If you follow the news closely, you may have noticed that on April 24, “Armenian Genocide Remembrance Day,” President Joe Biden recognized the starving and slaughtering of more than 1 million Armenians in 1915 in what was known as the Ottoman Empire, or present-day Turkey.
Biden became the first U.S. president to formally equate the violence against Armenians with atrocities on the scale of those committed in Nazi-occupied Europe.
To be honest, I only noticed this because my longest non-family friend is second-generation Armenian American. He must be special, for there are only between 500,000 and 2 million Americans with Armenian backgrounds in the U.S. If not for him, I would have taken my typical, dispassionate academic view and focus on the consequences of Turkey’s displeasure in Biden’s action, but I know that historical events have long-lasting personal impact, not just public national effects.
I’ve known my Armenian American friend for more than 50 years, having met in college and, by chance, gone to the same graduate school. If not for him, I may not have really understood what it means to “grow up ethnic in America.” He showed me how to spot Armenians by looking for clues in the spelling of their last names. Whenever I notice a news item about Armenia, I usually make time to read it.
I recently skimmed Samantha Power’s “A Problem from Hell: America and the Age of Genocide” at his suggestion.
My family is not so aware, or interested, in our ancestry. We are “mostly Irish,” but not as Irish as the O’Sullivans or O’Malleys. We heard that our ancestors “probably came to the U.S. to avoid the 1840s potato famine” that forced thousands of Irish to leave their homeland, but specific details were seldom discussed. My older sister recalls asking our dad what nationality she should claim on a college application and he replied, “American.”
Pre-1970, my nearly all-white industrial hometown had three Catholic grade schools —Irish, Italian and German — whose heritage I was unaware of until they merged a few years after I graduated. We were aware of families who attended ethnic churches, the synagogue, and the Greek Orthodox Church. There were a couple small ethnic neighborhoods, mostly Slovak and Italian, but I cannot recall talking much about ethnicity. It didn’t seem to matter much — at least not to us at that time, but now I am curious about my classmates’ experiences.
My friend’s grandparents immigrated from Armenia in the early 1900s to escape persecution and starvation. His three-generation family lived together and interacted mostly with fellow Armenians, although they were sometimes from different sects. He spent Saturday mornings in four hours of Armenian School at the church. When his fiancee met his family in the 1980s, his grandmothers showed her photos from Armenia. In the 1970s, he told me that it was insulting to check “other” on application forms because seldom was there a box for “Armenian.”
Today, there is still no “Armenian” box but some of his friends check “Middle-Eastern,” which they are not. He believes there is still ethnic discrimination affecting Armenians often depending on their skin color tone.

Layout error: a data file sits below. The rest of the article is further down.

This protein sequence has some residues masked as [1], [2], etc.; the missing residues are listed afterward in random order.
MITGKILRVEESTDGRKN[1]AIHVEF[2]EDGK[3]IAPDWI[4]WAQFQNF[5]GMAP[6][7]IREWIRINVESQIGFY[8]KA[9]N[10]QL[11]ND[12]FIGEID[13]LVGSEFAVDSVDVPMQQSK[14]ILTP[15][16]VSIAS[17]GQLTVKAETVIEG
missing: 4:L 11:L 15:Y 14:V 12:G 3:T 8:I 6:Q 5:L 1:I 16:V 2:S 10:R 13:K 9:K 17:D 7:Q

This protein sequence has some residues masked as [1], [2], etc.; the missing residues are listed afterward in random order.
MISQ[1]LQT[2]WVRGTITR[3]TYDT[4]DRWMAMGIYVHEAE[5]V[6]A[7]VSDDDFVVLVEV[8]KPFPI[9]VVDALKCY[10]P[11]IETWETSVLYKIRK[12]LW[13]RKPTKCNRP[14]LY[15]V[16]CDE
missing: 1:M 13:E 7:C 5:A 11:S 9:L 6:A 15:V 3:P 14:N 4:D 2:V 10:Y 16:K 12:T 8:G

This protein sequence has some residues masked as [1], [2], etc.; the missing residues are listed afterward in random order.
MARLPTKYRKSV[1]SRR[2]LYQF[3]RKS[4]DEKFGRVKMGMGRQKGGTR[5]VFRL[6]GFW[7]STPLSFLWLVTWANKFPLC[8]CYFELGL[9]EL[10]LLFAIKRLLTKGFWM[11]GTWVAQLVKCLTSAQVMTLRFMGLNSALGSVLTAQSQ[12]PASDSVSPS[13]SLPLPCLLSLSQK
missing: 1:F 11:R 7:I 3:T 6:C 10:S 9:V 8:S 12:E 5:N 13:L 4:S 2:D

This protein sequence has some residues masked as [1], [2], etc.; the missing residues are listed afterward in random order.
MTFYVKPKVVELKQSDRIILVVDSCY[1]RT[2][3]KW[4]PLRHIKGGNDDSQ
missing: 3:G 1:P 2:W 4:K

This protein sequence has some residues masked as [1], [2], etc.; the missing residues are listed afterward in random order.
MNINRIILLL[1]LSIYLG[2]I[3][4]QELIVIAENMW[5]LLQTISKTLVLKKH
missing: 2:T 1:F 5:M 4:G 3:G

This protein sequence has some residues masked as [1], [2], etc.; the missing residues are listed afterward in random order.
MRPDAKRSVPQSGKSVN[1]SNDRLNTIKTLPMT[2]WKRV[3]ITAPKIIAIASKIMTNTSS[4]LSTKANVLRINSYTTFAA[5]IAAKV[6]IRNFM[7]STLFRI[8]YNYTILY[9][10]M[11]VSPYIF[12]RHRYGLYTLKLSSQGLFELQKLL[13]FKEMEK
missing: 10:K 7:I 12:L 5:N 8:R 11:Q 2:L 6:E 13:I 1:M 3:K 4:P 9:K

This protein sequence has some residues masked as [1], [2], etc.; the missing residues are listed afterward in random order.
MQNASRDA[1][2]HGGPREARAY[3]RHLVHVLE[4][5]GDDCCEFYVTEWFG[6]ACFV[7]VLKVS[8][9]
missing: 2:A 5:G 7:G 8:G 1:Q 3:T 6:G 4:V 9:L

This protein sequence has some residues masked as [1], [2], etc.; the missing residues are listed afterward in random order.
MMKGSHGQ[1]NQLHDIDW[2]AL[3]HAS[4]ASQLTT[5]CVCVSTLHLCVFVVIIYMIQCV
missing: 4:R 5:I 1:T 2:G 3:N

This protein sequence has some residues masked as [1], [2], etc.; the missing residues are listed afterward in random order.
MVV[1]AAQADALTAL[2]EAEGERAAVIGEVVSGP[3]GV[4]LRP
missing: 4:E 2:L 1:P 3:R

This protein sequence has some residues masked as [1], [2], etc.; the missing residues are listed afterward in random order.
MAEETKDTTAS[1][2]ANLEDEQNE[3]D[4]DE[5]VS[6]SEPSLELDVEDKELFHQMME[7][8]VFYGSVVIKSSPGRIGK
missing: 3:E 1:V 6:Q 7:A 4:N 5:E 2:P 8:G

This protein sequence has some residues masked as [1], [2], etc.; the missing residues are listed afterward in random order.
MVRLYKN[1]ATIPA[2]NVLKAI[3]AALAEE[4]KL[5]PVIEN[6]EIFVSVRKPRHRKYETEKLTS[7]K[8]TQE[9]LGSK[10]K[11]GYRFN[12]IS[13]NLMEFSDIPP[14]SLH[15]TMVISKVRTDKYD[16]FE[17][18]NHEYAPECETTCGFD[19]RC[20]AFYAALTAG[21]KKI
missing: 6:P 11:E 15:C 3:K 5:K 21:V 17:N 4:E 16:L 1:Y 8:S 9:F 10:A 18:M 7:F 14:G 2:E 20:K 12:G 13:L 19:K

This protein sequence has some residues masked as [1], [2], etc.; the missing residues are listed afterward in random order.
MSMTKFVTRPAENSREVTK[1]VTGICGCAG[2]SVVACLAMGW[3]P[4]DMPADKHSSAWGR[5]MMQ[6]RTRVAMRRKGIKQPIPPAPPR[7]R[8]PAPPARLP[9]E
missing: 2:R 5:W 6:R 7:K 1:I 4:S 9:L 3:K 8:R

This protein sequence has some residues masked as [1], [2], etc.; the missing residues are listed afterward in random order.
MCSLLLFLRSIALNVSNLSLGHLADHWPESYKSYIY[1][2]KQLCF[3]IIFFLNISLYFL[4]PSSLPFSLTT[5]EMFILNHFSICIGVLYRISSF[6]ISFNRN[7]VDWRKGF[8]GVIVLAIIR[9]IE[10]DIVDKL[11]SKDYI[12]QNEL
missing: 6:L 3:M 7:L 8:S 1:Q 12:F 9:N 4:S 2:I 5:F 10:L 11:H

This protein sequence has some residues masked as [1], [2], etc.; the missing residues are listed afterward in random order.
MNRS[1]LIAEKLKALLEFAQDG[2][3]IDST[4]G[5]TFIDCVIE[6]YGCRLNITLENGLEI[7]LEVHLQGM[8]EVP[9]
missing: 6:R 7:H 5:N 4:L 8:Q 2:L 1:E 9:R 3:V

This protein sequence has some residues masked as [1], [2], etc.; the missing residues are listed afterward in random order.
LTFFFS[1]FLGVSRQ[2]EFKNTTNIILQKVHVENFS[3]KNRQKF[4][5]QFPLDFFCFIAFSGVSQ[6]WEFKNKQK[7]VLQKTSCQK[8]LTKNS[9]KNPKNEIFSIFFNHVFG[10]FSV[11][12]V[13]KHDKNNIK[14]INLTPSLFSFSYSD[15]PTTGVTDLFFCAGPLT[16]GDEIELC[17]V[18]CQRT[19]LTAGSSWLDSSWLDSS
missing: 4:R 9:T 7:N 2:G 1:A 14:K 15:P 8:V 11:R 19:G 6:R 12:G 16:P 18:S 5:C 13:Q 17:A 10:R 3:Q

My friend’s childhood experience is not unusual— according to the census, 22% of families speak a non-English language at home. To the extent that nonnative English-speaking students face additional obstacles in school and society, they may carry some form of trauma throughout their lives.
Psychologists have recognized that both individual and family experiences may be the source of lifelong negative impacts.
While my family also faced difficulties and obstacles — low income, health crises, five boys sharing one bedroom — none of them did we attribute to not belonging in America or feeling like an “other.” If people didn’t like me, I figured it was me they didn’t like.
It is easy to think about nations as groups of similar people here and now with the same national interest. But that isn’t true.
The U.S. is a collection of nearly 330 million people of differing ages, ethnic background, languages, wealth, health conditions and recollections of the past. Plus, citizens’ understanding of public policy issues may be as different as they are. Some people accept the COVID-19 vaccine, some don’t.
While most citizens are aware of the Nazi Holocaust that killed more than 6 million Jews between 1933 and 1945, they are less aware of similar tragedies involving Native Americans, Rwandans or Bosnians. Part of the lasting impact of these tragedies is the internal conflicts that continue, often not widely known to Americans, and regional conflict among what Americans think of as similar countries.
The U.S. is facing many domestic and foreign policy issues that have generations of diverse history behind them. From racial justice for Native Americans and African Americans to obstacles faced by new immigrants and refugees at our southern border and the Middle East, the notion of a “national interest” is less certain than it was in the 1950s.
“E Pluribus Unum”, translated “Out of Many, One,” was our founders’ goal and is our de facto national motto, appearing on the Great Seal of the United States. “Out of Many, One” was chosen by former president George W. Bush as the title for his new collection of portraits and stories of “inspiring journeys of America’s immigrants and the contributions they make to the life and prosperity of our nation.” It’s good we remember these successes in 2021.